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Videos hint at public discontent in Cuba

  • Story Highlights
  • Video shows students asking top official pointed questions
  • Students question Internet and travel restrictions, other policies
  • Questioner: "A revolution cannot advance without a plan"
  • Video leaked by students who were at the meeting
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By Shasta Darlington
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HAVANA, Cuba (CNN) -- In a rare public expression of discontent, a video obtained by CNN shows Cuban students grilling a top official about low wages and why Cubans are barred from tourist hotels and from traveling abroad.

Ricardo Alarcon, the president of Cuba's National Assembly, was grilled about government policies.

During a meeting between Ricardo Alarcon -- the president of the National Assembly -- and students at the University of Computer Science, the young people voiced some of the concerns many Cubans share in private, but don't often air publicly.

"It seems to us a revolution cannot advance without a plan," Eliecer Avila said, standing at a microphone. "I'm sure it exists, we just want to know what it is."

He asked about restrictions to Internet access and why workers are paid in Cuban pesos but have to buy many basic goods in another currency that is 25 times as expensive -- the "convertible peso" that foreign tourists are required to use.

"That means a worker has to work two or three days to buy a toothbrush," he said.

In the video of the recent meeting with students, Alarcon said he didn't have the expertise to address all of the questions, but he devotes 30 minutes to responding to Avila's queries. CNN obtained the video from students who asked to remain anonymous. Video Watch the confrontation »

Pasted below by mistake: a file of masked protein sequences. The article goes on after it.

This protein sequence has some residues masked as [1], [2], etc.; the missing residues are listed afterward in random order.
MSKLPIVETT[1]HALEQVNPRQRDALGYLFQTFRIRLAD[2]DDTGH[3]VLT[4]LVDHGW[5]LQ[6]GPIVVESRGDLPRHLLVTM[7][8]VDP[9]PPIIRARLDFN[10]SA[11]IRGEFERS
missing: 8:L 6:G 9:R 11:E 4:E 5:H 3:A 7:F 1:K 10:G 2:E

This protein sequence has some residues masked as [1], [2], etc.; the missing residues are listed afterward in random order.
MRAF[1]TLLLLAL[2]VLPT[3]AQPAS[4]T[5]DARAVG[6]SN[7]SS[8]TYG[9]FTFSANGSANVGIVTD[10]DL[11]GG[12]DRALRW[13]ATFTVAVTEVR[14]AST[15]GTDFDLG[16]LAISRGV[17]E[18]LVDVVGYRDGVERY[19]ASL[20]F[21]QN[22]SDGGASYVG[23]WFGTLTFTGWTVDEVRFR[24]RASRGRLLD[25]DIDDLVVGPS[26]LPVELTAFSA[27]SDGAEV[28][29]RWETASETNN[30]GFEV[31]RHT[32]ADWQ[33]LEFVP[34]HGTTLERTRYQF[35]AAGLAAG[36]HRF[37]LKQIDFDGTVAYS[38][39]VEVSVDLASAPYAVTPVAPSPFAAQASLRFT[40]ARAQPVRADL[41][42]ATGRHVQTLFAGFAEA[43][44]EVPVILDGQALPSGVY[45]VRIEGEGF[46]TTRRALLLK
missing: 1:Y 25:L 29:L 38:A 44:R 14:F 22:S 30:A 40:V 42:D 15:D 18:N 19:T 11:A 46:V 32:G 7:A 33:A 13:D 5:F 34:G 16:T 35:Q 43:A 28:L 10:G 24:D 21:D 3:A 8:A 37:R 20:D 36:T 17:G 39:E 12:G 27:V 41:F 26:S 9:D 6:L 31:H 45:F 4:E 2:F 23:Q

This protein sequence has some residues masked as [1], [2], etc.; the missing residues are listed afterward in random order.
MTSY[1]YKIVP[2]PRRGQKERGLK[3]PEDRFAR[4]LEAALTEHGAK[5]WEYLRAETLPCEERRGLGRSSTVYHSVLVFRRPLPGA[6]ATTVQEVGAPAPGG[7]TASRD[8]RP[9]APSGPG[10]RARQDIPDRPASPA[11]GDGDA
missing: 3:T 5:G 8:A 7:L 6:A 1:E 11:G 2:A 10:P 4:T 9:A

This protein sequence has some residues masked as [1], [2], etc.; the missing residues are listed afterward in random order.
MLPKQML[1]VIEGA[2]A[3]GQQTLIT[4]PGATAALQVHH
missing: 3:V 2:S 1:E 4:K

While acting President Raul Castro last year publicly called on Cubans to tell officials what they think is wrong with the country, the forums that followed have been controlled in where they've taken place and in what issues are open for discussion.

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The university video opens a rare window on public debate in Cuba, as students pressed Alarcon for answers on government policies.

When asked why there are restrictions on Cubans traveling abroad, Alarcon said: "I wish all the Cubans could go out and get to know the world outside."

"I think it would be the end of the ideological battle in this country. When the people see how things really are, what's real, how other people live," he said.

Asked why Cubans aren't allowed to enter the island's tourist hotels freely, Alarcon told students about his times in New York, as Cuba's ambassador to the United Nations.

"How many times did they kick us out of a store?" he asked. "Because by the Latino accent and the color of our hair they realized we weren't Anglo-Saxons and shouldn't be in the store?"

Another video obtained by CNN shows a recent meeting held to explain a new tax on Cubans working for foreign companies.

The unpopular proposal drew open jeers and mocking laughter, something officials here aren't used to. While the questions and complaints on the video are nothing new, it is unusual to hear them voiced so openly.


The unusually aggressive questions come ahead of what could be a decisive meeting of Cuba's National Assembly on February 24. Recently elected deputies will meet for the first time to select the new Council of State and its president -- a position held by Fidel Castro for decades.

But the ailing 81-year-old leader -- who handed over day-to-day control of the government 18 months ago -- has suggested that he may be ready to throw in the towel, permanently passing the reins of power to Raul, his younger brother, and to a "younger generation" of leaders. E-mail to a friend E-mail to a friend

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